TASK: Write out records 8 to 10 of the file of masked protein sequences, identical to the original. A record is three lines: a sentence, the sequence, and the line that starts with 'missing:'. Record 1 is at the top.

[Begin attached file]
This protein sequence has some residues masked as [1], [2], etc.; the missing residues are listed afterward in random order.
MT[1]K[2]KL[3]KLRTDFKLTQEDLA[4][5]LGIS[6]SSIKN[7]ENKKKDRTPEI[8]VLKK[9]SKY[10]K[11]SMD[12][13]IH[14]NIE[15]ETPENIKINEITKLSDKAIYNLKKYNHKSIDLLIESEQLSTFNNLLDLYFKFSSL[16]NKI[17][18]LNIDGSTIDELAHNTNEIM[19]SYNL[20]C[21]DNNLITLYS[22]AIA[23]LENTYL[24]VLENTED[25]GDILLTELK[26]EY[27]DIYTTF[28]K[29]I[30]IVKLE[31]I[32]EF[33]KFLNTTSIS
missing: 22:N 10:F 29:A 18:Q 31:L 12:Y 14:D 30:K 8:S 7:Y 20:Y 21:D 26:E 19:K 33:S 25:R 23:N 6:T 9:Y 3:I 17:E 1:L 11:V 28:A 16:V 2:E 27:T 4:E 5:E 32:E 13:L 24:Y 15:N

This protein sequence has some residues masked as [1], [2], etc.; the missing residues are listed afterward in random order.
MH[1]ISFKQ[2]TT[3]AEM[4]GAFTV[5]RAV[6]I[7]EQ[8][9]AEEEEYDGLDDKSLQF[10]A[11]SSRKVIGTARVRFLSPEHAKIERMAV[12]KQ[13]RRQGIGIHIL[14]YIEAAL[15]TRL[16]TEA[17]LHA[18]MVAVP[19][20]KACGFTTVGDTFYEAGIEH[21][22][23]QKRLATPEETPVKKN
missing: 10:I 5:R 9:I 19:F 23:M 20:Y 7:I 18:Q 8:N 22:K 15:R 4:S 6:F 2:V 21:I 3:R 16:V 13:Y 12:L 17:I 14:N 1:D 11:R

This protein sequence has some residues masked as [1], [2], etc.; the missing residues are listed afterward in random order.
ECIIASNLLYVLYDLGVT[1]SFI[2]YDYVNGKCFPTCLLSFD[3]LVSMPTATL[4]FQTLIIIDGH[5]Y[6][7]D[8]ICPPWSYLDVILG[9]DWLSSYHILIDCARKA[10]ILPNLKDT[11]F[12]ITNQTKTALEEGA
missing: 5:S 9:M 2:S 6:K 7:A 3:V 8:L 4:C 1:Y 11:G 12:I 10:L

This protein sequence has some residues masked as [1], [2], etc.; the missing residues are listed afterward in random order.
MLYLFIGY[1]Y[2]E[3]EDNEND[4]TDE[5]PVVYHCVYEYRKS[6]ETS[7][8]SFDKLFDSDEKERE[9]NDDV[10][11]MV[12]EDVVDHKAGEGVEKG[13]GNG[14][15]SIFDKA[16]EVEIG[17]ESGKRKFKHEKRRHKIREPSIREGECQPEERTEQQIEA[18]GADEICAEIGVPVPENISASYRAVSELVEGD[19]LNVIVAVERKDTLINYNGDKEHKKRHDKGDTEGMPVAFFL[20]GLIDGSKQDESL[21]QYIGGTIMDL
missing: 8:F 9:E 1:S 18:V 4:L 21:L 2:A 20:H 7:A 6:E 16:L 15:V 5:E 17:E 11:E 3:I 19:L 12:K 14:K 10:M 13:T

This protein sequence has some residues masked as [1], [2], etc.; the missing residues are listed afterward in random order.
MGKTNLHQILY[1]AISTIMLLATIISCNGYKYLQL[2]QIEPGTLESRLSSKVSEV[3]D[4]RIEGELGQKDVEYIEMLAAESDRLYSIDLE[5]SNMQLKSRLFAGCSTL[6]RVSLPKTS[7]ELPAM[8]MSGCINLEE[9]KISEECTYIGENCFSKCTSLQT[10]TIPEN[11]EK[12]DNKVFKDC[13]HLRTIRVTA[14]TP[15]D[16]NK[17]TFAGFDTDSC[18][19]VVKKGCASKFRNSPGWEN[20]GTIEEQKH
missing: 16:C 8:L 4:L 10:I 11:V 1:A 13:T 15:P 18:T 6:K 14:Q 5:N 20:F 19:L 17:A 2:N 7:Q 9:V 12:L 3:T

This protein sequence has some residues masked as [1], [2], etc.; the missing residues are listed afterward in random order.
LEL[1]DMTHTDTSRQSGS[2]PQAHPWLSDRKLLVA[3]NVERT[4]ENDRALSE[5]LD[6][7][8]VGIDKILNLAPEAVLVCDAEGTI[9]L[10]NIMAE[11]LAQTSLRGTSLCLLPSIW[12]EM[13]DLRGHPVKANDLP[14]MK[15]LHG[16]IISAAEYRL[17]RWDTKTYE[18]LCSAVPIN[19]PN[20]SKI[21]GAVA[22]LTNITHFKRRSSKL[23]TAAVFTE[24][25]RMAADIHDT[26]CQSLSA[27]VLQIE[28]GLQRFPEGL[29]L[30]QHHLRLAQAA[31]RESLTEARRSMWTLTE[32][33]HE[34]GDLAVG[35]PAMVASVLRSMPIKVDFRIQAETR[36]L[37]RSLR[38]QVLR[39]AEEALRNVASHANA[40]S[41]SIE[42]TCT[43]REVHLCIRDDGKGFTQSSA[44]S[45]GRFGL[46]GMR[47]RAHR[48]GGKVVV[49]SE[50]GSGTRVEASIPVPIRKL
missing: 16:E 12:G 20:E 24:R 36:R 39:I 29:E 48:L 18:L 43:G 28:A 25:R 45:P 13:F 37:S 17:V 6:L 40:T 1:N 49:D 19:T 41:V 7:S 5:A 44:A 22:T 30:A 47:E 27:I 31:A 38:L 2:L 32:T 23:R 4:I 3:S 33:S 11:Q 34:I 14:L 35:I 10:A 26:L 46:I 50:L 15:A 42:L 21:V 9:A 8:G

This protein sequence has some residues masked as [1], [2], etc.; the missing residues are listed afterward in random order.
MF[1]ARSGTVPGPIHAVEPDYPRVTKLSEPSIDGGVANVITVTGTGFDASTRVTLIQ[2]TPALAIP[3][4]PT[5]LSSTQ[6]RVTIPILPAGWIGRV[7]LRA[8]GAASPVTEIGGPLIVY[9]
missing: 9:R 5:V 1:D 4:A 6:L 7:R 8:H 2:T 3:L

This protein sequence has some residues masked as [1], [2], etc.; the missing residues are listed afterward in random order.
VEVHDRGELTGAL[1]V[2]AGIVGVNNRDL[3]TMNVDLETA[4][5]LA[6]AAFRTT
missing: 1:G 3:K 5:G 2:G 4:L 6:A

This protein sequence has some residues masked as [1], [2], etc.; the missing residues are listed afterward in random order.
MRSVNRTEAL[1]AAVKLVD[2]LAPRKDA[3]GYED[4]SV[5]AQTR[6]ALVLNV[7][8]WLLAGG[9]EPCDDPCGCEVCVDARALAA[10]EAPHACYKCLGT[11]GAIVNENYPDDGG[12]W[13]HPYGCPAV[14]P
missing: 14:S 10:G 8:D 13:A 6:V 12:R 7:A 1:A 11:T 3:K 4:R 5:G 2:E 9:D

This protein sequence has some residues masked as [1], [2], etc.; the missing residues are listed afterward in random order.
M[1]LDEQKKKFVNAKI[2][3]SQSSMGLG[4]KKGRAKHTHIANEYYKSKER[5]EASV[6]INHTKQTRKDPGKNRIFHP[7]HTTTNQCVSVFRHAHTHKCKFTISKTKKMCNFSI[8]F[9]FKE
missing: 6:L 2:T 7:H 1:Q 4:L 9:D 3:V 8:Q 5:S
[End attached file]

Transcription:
This protein sequence has some residues masked as [1], [2], etc.; the missing residues are listed afterward in random order.
VEVHDRGELTGAL[1]V[2]AGIVGVNNRDL[3]TMNVDLETA[4][5]LA[6]AAFRTT
missing: 1:G 3:K 5:G 2:G 4:L 6:A

This protein sequence has some residues masked as [1], [2], etc.; the missing residues are listed afterward in random order.
MRSVNRTEAL[1]AAVKLVD[2]LAPRKDA[3]GYED[4]SV[5]AQTR[6]ALVLNV[7][8]WLLAGG[9]EPCDDPCGCEVCVDARALAA[10]EAPHACYKCLGT[11]GAIVNENYPDDGG[12]W[13]HPYGCPAV[14]P
missing: 14:S 10:G 8:D 13:A 6:V 12:R 7:A 1:A 11:T 3:K 4:R 5:G 2:E 9:D

This protein sequence has some residues masked as [1], [2], etc.; the missing residues are listed afterward in random order.
M[1]LDEQKKKFVNAKI[2][3]SQSSMGLG[4]KKGRAKHTHIANEYYKSKER[5]EASV[6]INHTKQTRKDPGKNRIFHP[7]HTTTNQCVSVFRHAHTHKCKFTISKTKKMCNFSI[8]F[9]FKE
missing: 6:L 2:T 7:H 1:Q 4:L 9:D 3:V 8:Q 5:S